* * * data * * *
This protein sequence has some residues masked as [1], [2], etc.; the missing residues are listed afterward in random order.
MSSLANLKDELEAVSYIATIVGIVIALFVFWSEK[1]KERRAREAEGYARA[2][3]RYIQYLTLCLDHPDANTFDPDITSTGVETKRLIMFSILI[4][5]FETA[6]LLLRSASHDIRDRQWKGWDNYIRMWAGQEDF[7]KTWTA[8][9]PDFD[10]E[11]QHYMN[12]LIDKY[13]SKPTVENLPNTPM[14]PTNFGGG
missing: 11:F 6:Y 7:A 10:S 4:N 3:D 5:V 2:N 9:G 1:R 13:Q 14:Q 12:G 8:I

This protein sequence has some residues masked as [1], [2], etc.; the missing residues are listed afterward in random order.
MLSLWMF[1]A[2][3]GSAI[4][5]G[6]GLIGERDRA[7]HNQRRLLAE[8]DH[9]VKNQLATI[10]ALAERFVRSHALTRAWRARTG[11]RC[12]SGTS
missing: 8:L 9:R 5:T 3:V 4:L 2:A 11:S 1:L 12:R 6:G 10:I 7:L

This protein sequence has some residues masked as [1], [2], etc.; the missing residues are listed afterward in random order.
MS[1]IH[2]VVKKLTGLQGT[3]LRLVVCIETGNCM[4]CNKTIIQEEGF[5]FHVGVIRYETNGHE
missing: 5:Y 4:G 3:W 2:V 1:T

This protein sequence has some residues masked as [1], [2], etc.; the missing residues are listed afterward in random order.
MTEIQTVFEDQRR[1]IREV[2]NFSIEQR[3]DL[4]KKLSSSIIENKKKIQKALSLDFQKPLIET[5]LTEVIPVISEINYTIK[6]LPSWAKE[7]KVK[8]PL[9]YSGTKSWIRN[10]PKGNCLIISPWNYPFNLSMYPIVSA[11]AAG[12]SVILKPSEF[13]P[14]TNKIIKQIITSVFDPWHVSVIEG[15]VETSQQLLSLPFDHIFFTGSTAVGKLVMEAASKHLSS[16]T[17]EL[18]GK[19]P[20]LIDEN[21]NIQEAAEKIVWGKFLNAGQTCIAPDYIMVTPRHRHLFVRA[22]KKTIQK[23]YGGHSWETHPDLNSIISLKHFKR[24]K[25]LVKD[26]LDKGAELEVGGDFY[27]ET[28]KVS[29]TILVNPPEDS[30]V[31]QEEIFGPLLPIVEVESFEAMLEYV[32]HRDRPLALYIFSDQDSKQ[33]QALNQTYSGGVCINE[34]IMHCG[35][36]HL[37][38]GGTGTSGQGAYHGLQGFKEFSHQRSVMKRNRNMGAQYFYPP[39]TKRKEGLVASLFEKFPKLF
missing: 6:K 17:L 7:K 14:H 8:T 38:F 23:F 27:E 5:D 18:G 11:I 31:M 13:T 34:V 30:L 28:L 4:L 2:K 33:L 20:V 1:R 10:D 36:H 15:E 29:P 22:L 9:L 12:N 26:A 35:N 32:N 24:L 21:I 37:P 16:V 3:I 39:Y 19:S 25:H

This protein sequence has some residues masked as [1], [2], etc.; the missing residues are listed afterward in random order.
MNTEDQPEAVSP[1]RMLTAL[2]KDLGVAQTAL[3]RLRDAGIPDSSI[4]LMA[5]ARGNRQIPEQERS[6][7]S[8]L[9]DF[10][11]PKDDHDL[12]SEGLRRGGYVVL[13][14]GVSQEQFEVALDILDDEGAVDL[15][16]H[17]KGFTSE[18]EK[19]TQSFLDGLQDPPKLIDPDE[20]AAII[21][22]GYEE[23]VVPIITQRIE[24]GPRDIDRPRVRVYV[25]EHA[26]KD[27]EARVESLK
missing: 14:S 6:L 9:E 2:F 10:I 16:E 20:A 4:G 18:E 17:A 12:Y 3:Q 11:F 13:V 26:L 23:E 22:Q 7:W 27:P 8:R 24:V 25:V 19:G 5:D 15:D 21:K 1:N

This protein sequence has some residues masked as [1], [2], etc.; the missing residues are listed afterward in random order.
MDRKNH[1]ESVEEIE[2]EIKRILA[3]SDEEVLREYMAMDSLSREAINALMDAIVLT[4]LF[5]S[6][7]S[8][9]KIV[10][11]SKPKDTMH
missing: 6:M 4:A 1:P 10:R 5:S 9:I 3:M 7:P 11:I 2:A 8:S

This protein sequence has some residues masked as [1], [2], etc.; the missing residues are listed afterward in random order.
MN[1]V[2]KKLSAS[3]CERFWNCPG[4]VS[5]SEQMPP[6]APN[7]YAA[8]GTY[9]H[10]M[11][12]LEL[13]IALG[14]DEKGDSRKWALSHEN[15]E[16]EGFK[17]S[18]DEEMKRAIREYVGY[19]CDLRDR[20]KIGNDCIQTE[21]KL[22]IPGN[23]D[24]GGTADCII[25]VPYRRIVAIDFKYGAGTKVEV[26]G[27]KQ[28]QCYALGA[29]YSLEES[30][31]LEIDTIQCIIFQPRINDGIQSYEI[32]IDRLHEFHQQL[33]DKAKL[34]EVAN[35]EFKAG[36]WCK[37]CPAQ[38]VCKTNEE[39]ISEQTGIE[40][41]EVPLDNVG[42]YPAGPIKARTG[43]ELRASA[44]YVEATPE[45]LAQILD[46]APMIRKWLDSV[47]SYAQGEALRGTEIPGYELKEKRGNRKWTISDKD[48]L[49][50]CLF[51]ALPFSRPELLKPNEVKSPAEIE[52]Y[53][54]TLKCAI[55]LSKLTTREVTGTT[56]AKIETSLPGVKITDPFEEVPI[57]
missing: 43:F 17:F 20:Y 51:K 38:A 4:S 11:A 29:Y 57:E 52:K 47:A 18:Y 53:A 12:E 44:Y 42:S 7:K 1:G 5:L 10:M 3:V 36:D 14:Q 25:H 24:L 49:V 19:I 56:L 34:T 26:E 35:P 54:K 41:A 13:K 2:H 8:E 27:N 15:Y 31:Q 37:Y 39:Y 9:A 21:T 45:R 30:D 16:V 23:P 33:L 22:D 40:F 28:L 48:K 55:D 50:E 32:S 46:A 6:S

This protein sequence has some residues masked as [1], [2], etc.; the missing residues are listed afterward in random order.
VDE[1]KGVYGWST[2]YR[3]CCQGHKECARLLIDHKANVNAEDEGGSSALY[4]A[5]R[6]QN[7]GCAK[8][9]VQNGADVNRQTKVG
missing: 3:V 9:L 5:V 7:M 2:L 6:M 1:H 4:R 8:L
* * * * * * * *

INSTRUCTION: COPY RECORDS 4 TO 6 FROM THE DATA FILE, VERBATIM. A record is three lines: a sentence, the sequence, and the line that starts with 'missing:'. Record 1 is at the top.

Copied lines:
This protein sequence has some residues masked as [1], [2], etc.; the missing residues are listed afterward in random order.
MTEIQTVFEDQRR[1]IREV[2]NFSIEQR[3]DL[4]KKLSSSIIENKKKIQKALSLDFQKPLIET[5]LTEVIPVISEINYTIK[6]LPSWAKE[7]KVK[8]PL[9]YSGTKSWIRN[10]PKGNCLIISPWNYPFNLSMYPIVSA[11]AAG[12]SVILKPSEF[13]P[14]TNKIIKQIITSVFDPWHVSVIEG[15]VETSQQLLSLPFDHIFFTGSTAVGKLVMEAASKHLSS[16]T[17]EL[18]GK[19]P[20]LIDEN[21]NIQEAAEKIVWGKFLNAGQTCIAPDYIMVTPRHRHLFVRA[22]KKTIQK[23]YGGHSWETHPDLNSIISLKHFKR[24]K[25]LVKD[26]LDKGAELEVGGDFY[27]ET[28]KVS[29]TILVNPPEDS[30]V[31]QEEIFGPLLPIVEVESFEAMLEYV[32]HRDRPLALYIFSDQDSKQ[33]QALNQTYSGGVCINE[34]IMHCG[35][36]HL[37][38]GGTGTSGQGAYHGLQGFKEFSHQRSVMKRNRNMGAQYFYPP[39]TKRKEGLVASLFEKFPKLF
missing: 6:K 17:L 7:K 14:H 8:T 38:F 23:F 27:E 5:D 18:G 11:I 31:M 13:T 34:V 30:L 28:L 4:L 2:K 33:L 20:V 1:R 10:D 36:H 15:E 29:P 22:L 9:L 12:N 26:A 35:N 32:N 24:L 21:I 37:P 16:V 3:I 39:Y 19:S 25:H

This protein sequence has some residues masked as [1], [2], etc.; the missing residues are listed afterward in random order.
MNTEDQPEAVSP[1]RMLTAL[2]KDLGVAQTAL[3]RLRDAGIPDSSI[4]LMA[5]ARGNRQIPEQERS[6][7]S[8]L[9]DF[10][11]PKDDHDL[12]SEGLRRGGYVVL[13][14]GVSQEQFEVALDILDDEGAVDL[15][16]H[17]KGFTSE[18]EK[19]TQSFLDGLQDPPKLIDPDE[20]AAII[21][22]GYEE[23]VVPIITQRIE[24]GPRDIDRPRVRVYV[25]EHA[26]KD[27]EARVESLK
missing: 14:S 6:L 9:E 2:F 10:I 16:E 20:A 4:G 18:E 17:A 12:Y 3:Q 11:F 13:V 26:L 23:E 22:Q 7:W 27:P 8:R 24:V 25:V 19:G 5:D 15:D 21:K 1:N

This protein sequence has some residues masked as [1], [2], etc.; the missing residues are listed afterward in random order.
MDRKNH[1]ESVEEIE[2]EIKRILA[3]SDEEVLREYMAMDSLSREAINALMDAIVLT[4]LF[5]S[6][7]S[8][9]KIV[10][11]SKPKDTMH
missing: 6:M 4:A 1:P 10:R 5:S 9:I 3:M 7:P 11:I 2:A 8:S